Independent Learning

Students should be able to reflect on their aptitudes and strengths and to develop effective strategies for critically evaluating information. They should be able to incorporate constructive feedback into their work. They will be expected to develop time management strategies based on their own learning styles to ensure effective language learning within and outside the classroom.

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ROSP 30710-30820 - Literature Surveys

Skills

Listening

At this level most students will be able to understand ideas and most details of extended speech and academic lectures on a variety of topics, following abstract and complex lines of argument. They should be able to comprehend a wide range of recorded audio-visual materials (films, television, online media, etc.), in Spanish, including those with idiomatic usage.

Reading

Students will be able to read longer selections of literature from all genres and periods, appreciating distinctions of style and other aesthetic properties. They should be able to read critically, recognizing allusive and ironic uses of language. They will be expected to question the assumptions of what is read, detecting implicit meanings, ideas, and connections.

Speaking

At this level most students should be able interact flexibly and effectively in a variety of communicative contexts and situations, both social and academic. They should be able to formulate ideas and opinions with minimal interference from English. They will be able to summarize and paraphrase information from a brief critical text/secondary resource in an oral presentation, and give examples when questioned. They will be expected to communicate in meaningful and appropriate ways, taking the audience and context into account.

Writing

At this level most students should be able to write clearly and cohesively, expressing points of view at some length. They should be prepared to structure a research paper including a convincing thesis statement and logical argument supported by textual evidence, and to expand and support the exposition of a given perspective with subsidiary points, reasons, and relevant examples. At this level they should be prepared to select and use appropriate style and content for various audiences and rhetorical purposes (persuasion, etc,), with a wide range of vocabulary and syntax and with minimal interference from English.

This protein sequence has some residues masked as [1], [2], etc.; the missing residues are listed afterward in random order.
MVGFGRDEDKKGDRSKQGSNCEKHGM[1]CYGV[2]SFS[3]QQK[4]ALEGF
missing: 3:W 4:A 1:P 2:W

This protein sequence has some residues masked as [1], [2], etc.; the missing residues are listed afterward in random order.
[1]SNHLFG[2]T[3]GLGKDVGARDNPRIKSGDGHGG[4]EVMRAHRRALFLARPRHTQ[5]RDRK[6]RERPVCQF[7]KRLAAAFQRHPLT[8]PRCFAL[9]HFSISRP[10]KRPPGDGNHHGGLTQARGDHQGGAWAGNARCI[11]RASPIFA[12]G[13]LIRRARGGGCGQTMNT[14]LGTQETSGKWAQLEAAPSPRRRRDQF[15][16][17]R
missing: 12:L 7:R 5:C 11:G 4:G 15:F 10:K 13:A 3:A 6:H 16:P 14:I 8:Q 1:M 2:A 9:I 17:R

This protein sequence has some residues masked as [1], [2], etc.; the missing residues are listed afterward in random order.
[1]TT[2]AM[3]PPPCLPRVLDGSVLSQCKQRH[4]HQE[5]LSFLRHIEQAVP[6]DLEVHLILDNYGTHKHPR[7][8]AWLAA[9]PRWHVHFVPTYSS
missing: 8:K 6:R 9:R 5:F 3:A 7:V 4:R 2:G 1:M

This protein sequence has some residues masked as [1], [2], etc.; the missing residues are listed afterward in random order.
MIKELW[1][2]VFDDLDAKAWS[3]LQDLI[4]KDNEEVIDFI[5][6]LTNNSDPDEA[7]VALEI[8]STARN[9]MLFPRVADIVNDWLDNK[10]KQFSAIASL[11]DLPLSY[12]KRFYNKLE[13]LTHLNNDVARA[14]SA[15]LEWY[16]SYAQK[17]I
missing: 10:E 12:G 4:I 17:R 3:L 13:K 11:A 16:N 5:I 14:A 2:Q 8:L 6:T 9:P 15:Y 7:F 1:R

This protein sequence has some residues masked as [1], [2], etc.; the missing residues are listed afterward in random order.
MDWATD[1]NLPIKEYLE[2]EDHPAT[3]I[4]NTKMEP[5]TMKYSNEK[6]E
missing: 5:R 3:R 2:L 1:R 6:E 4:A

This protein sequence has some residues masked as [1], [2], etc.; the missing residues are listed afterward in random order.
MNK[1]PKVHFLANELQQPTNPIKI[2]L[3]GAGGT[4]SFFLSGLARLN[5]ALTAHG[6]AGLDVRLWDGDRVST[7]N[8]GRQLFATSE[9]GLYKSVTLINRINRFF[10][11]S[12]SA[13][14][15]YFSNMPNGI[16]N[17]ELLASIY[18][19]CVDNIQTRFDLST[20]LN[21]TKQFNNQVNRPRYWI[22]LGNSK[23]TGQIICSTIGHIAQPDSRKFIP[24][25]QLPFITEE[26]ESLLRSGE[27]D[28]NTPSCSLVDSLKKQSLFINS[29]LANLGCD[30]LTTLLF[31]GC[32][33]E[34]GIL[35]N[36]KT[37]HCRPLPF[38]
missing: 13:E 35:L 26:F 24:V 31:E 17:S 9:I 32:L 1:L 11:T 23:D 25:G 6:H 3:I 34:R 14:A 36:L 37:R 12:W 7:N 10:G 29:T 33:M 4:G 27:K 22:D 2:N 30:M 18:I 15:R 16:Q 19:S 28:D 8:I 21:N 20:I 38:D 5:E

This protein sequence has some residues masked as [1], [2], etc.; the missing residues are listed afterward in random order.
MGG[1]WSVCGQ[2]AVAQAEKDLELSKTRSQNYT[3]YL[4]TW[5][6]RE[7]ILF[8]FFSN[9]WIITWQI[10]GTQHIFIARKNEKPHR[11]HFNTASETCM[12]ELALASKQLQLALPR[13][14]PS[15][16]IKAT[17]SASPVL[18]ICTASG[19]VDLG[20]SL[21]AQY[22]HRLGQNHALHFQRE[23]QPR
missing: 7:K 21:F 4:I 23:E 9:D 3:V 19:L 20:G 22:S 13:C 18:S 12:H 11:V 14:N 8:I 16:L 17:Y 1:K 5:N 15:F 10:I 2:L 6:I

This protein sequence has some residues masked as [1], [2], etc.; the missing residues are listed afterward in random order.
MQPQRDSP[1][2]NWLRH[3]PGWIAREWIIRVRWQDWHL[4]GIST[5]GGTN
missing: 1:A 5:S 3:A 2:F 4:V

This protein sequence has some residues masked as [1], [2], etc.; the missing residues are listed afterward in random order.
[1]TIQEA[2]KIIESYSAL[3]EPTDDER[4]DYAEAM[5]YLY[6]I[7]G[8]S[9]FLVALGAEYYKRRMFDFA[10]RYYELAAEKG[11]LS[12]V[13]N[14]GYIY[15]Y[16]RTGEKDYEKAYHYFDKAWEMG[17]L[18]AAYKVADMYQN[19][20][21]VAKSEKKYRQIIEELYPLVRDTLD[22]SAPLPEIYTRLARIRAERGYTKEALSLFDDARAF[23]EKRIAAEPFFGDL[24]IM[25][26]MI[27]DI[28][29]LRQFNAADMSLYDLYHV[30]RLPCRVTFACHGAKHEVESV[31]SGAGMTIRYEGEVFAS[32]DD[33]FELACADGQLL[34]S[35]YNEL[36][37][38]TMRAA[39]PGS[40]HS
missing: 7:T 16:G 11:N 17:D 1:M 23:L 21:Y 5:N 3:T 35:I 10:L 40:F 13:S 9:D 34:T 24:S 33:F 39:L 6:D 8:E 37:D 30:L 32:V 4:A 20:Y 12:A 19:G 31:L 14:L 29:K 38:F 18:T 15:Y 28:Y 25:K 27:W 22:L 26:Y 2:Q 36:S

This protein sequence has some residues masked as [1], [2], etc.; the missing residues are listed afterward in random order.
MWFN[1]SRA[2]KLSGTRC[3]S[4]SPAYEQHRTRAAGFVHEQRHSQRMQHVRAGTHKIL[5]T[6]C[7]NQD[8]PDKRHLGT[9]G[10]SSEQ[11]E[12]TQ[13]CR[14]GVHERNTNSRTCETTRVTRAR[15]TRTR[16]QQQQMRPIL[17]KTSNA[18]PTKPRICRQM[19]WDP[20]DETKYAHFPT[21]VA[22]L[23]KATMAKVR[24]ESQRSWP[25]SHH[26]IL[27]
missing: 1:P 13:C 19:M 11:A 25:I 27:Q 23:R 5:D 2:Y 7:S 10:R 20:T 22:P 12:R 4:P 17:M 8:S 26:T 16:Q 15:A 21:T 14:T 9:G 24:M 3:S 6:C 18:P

Information Literacy and Research

Students will be able to locate, evaluate, and make efficient and ethical use of information resources specific to the survey course in question. They should develop strategies to filter and sort through information from a range of formats and media in a time-effective manner, distinguishing between popular and scholarly sources. They will be expected to apply the MLA citation format in their written work.

Critical Thinking

Students should be able to recognize stated and unstated assumptions, to discern between well-argued and poorly articulated points of view and to use this knowledge in the formulation of their own arguments. At this level they will be expected to articulate perceptive and logical thinking in their written work, reasoning inductively and deductively. They should be prepared to begin to consider critical analysis as a practice that may be applied to multiple contexts.

Knowledge

Literary Terms and Concepts

Students will develop a more complex understanding of the stylistic, aesthetic, and rhetorical practices that constitute a literary text, and should be prepared to apply that knowledge to the analysis of the work in question. At this level it is expected that students will use appropriate terminology (metaphor, synecdoche, prosopopeia, prosody, irony, etc.) in both writing and discussion and begin to reflect critically upon the function of literary and rhetorical devices within the text.

Texts and Movements

Upon completion of the four survey courses students will be able to identify major literary, artistic, and cultural figures of the Spanish-speaking world and their principal works during the period studied. They should be able to situate specific literary movements of the Spanish-speaking traditions geographically and chronologically, and trace their development through the centuries.

Socio-Cultural, Historical